anti-virus removal question

Subject: anti-virus removal question
From: Ken Poshedly <poshedly -at- bellsouth -dot- net>
To: Techwr-l <techwr-l -at- lists -dot- techwr-l -dot- com>
Date: Fri, 6 Aug 2010 12:48:06 -0700 (PDT)

My 15-year-old daughter is _almost_ perfectly responsible with her 2- or
3-year-old Toshiba Satellite laptop (with Vista). Her maturity level is
more like 18 or 19 years old (in a good, well-grounded way). But she
occasionally does still have those "teenager knows everything" moments and now,
it's caught up with her.

I recall how she was always too busy with the laptop and it was a real uphill
battle getting her to let me install antivirus protection (AVG Free) and Spotbot
Search & Destroy on her terminal, but at least it was done. But then she never
updated them with new virus or antispam definitions, etc. Instead, I did when I
could get access to the laptop.

Then AVG stopped offering updates for her version of the "free" product, so
that's as far as that went. The result: expired (i.e., little or no) protection
for who-knows-how-long.

But earlier this past week, her terminal wound up with the nasty pop-up that
announces that the terminal is infected and to click on the onscreen box to
upgrade to some unknown bogus antivirus program (not Norton, not AVG, not
anything I've ever seen mentioned anywhere).

And cancelling out of the warning window doesn't mean the end of things.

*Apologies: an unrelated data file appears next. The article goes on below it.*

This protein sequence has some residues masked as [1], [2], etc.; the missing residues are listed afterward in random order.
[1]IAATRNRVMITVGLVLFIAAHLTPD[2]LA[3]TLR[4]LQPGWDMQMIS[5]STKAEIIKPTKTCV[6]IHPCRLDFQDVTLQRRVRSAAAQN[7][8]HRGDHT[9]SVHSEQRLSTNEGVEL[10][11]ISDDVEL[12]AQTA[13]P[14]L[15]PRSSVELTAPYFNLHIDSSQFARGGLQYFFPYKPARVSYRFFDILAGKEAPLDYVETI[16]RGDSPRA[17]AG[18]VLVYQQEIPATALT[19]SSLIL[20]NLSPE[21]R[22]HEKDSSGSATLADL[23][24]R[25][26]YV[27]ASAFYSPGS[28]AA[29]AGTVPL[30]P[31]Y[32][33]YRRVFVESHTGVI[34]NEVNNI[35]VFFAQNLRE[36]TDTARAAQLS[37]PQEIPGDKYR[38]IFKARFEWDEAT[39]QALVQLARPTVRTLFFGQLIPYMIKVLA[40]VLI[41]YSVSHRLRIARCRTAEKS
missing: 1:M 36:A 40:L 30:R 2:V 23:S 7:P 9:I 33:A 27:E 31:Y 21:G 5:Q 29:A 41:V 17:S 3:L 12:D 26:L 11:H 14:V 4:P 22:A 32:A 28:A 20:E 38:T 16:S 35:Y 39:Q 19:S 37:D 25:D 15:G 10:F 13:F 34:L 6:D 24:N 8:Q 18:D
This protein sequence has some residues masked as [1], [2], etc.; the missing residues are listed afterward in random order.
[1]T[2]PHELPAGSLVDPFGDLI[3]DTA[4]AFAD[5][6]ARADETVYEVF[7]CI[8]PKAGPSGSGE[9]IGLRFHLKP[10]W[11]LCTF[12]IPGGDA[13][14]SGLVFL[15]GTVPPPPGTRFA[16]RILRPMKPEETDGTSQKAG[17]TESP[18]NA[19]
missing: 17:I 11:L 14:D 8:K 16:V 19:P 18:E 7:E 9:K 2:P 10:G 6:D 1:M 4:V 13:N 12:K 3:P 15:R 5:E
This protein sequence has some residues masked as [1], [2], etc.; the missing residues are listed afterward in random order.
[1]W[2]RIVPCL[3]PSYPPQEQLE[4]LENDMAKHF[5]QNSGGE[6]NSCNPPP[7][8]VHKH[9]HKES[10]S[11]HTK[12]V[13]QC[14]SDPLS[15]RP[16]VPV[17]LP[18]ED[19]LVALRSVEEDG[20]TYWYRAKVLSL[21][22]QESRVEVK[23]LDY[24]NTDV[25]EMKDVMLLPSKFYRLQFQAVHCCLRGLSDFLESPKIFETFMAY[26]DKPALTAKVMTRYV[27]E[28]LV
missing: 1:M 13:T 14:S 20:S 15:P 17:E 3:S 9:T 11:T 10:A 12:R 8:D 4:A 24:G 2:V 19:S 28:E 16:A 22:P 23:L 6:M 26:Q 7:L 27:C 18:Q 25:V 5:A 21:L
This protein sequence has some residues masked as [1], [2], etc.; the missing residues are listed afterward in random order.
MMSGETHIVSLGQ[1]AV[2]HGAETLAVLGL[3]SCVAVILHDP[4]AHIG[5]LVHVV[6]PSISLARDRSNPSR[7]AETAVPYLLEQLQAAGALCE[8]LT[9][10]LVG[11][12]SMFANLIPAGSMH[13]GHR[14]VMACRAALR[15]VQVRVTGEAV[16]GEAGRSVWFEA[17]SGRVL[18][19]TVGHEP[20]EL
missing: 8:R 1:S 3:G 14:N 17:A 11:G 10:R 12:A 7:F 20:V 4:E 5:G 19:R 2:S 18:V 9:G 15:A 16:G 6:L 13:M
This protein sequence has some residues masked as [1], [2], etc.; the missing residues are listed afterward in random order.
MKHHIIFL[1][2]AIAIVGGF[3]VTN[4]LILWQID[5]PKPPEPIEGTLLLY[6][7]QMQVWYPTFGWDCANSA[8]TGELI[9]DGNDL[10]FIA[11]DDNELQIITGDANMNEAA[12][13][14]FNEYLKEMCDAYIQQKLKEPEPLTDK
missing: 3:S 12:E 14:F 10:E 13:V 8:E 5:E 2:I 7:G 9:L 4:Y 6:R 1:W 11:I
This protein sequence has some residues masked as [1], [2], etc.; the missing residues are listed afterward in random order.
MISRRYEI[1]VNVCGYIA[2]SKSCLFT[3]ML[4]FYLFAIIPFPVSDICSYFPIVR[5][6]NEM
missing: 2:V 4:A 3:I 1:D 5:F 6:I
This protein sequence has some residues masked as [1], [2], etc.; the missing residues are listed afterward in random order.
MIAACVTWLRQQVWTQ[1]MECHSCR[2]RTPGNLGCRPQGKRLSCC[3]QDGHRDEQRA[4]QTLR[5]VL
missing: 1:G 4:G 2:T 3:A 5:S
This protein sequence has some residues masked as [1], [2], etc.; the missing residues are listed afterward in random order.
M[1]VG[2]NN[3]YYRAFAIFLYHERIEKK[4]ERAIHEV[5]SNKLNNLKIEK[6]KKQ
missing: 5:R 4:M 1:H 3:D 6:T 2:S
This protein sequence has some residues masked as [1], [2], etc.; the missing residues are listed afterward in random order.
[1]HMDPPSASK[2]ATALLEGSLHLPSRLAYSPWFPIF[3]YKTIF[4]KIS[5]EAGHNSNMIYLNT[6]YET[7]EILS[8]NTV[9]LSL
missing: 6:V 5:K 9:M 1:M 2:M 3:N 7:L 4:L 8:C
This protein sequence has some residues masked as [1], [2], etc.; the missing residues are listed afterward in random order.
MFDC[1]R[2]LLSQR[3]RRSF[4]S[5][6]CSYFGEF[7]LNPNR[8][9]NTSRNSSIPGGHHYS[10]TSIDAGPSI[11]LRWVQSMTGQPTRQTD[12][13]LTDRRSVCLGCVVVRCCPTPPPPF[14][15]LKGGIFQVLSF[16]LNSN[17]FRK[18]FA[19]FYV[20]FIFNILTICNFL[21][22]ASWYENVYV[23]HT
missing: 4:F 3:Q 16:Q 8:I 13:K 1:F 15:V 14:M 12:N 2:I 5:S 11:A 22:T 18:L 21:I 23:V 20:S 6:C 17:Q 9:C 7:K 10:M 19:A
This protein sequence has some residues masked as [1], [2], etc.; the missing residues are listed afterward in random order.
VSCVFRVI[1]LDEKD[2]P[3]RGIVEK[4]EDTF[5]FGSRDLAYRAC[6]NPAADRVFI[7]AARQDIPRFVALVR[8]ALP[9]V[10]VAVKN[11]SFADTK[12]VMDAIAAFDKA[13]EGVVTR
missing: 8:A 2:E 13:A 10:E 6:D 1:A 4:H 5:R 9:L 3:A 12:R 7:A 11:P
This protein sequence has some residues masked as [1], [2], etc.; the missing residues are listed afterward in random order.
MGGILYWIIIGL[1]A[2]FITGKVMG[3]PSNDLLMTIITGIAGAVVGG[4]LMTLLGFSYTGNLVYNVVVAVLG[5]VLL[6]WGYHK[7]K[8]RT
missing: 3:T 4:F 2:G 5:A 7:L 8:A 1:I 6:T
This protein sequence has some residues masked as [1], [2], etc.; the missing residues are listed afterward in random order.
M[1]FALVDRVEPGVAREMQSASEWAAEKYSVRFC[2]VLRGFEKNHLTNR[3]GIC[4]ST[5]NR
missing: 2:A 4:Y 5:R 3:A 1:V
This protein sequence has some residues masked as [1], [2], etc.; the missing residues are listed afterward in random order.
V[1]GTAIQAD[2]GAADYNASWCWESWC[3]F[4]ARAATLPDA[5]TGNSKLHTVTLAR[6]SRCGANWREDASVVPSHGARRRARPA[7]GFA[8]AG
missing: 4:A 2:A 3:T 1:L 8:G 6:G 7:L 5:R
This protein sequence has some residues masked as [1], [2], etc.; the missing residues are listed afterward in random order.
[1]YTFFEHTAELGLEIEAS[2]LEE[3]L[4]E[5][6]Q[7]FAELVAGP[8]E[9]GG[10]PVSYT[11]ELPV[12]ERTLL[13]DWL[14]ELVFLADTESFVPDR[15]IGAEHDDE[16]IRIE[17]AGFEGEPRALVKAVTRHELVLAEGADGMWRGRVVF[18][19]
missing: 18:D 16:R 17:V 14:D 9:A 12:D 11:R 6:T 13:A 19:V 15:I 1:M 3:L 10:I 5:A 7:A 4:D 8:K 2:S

Instead, every program she tries -- no matter what it is -- results in the
onscreen window notifying her that this file (or that file or the other file, no
matter what) is infected and she should purchase this "unknown" antivirus

Can't run Spybot, or download even a new AVG -- can't do nuthin'.

My good friend Tim (who is also a member of this list) advises me that if I can
somehow come up with a bootable Vista CD, I should be able to use it to get up
and running and then run AVG from a thumb-drive (data-stick, whatever you call
it). (My own desktop Windows XP computer is well-protected, so I can prepare the
thumb-drive that way.)

But at my office, the IT guy tells me that my plan won't work. And another guy
says the best thing to do is remove the hard drive from the Toshiba laptop and
cable it directly to my desktop and then run my own scanning software on it as
it will be recognized as another drive.

All of this is logical, but now I don 't know which way to turn. Is Tim correct?
Or it my company's IT guy correct? Or is the last guy correct? School starts
here in Gwinnett County (near Atlanta) next Monday, so getting this done in the
next day or so is the plan.

-- Ken in metro Atlanta

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